Experimenting with flavours:
Older children are often more keen to experiment with different flavours as their palette develops. At this stage I like to introduce some spice to the bakes that my children make. Our Ginger & Chilli Biscuits have a lovely hit of chilli. The kids do add less chilli than I would to the cookie dough. They adapt the spicing to suit their tastes, rather than mine. However, this is one of the most popular recipes on our website. So, clearly I’m not alone in my love of this spiced bake! If you think the ginger and chilli is too much for your children, omit the chilli and just add the ginger.Another great spiced bake, and something a little different, is our recipe for Parkin, a dense and sticky gingerbread that includes oatmeal in the cake batter. A perfect bake for bonfire night when it’s cold outdoors.
Are there any other helpful tips for baking with kids?
This might sound obvious, however, make sure you know what you are doing and have everything bought in advance. There is nothing worse than starting a recipe, only to find half way that you are missing a key ingredient. When my children were very young I liked to look everything out for them so that they were ready to go! Take time to talk them through the recipe, explaining each step. If the child is old enough to read get them to read along with you. Always encourage them to ask any questions, that’s how they learn. Also allow plenty time for them practice and play, don’t expect them to keep up with you initially. If you take the time to teach a methodical approach it will pay dividends in the years to come when you let them loose on their own.
Talk to your children about the importance of good food hygiene, explain to them what to do, and why they need to do it. Get them to thoroughly wash their hands before starting and any time they touch anything raw. Furthermore, tie up any long hair and get them into the habit of wearing an apron. If you start them off at a young age they will automatically go for an apron any time they are helping in the kitchen.
Making a mess:
Mess is a given! If you want kids to get involved in the kitchen, accept that they will make a mess! They will drop things, they will break eggs and miss the bowl, things will spill over. I find that giving them spoons to measure out flour and sugar does help and little. Granted they will still spill but not as much as if they were to pour the flour into the bowl. However, I tend to go with the mess and then get them to help with the clearing up afterwards. By allowing my children freedom to play in my kitchen, I now have kids who will go bake a cake and clear up afterwards, without me having to lift a finger! Just for the joy of baking.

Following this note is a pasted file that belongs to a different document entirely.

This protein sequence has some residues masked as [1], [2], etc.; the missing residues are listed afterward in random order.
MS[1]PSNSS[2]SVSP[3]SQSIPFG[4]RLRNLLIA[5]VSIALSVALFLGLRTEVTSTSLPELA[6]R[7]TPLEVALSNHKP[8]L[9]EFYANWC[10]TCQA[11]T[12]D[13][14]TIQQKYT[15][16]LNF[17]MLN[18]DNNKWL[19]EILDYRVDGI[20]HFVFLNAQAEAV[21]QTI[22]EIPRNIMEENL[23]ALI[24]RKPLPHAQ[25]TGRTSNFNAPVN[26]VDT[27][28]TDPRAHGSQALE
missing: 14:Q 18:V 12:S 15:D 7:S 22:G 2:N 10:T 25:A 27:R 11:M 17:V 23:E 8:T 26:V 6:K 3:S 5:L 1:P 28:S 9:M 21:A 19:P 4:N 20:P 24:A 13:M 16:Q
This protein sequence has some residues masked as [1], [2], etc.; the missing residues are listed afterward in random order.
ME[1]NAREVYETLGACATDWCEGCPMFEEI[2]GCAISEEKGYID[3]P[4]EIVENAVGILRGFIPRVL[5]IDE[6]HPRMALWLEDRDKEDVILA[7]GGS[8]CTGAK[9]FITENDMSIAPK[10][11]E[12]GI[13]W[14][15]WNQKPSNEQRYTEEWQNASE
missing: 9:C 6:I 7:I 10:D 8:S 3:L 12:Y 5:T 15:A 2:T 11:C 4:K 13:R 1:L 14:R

Aside from the sweet treats, baking is a great way for helping children understand practical maths and understanding technical instructions. Measuring and weighing out all the ingredients gets them understanding quantities and they get to grips with volume. When they understand the numbers, you can start getting them to double or triple up recipes, great practice with their times tables! The setting of timers gets them understanding time and how long it takes to bake certain foods.
It’s a life skill!
Simple baking is where most parents start when they want their children to get involved in the kitchen. Baking is great as it allows your child to become more confident in the kitchen. This confidence will grow and often leads from baking to cooking. If they start helping out with cooking family meals, this will eventually lead to them cooking for themselves. As well as producing food, it also allows you to have an easy discussion with your children around nutrition. Explaining the importance of feeding their bodies the right food. Encourage them to make sensible food choices as they work alongside you. Furthermore, this confidence goes hand in hand with a thorough understanding of safety in the kitchen because they have grown up with it.
I hope that our “Ultimate Guide to Baking with Kids” has encouraged you to start baking with your kids. Remember, keep it simple and don’t run out an buy expensive or special kit. There is no greater joy for me than my children asking if the kitchen is free. Sometimes they want to bake a cake for the pure joy of baking. At other times, usually a weekend, they want to cook our family dinner. Whatever the occasion, it never fails to put a smile on my face. So lose the fear and get your kids in the kitchen, you will be very happy that you did.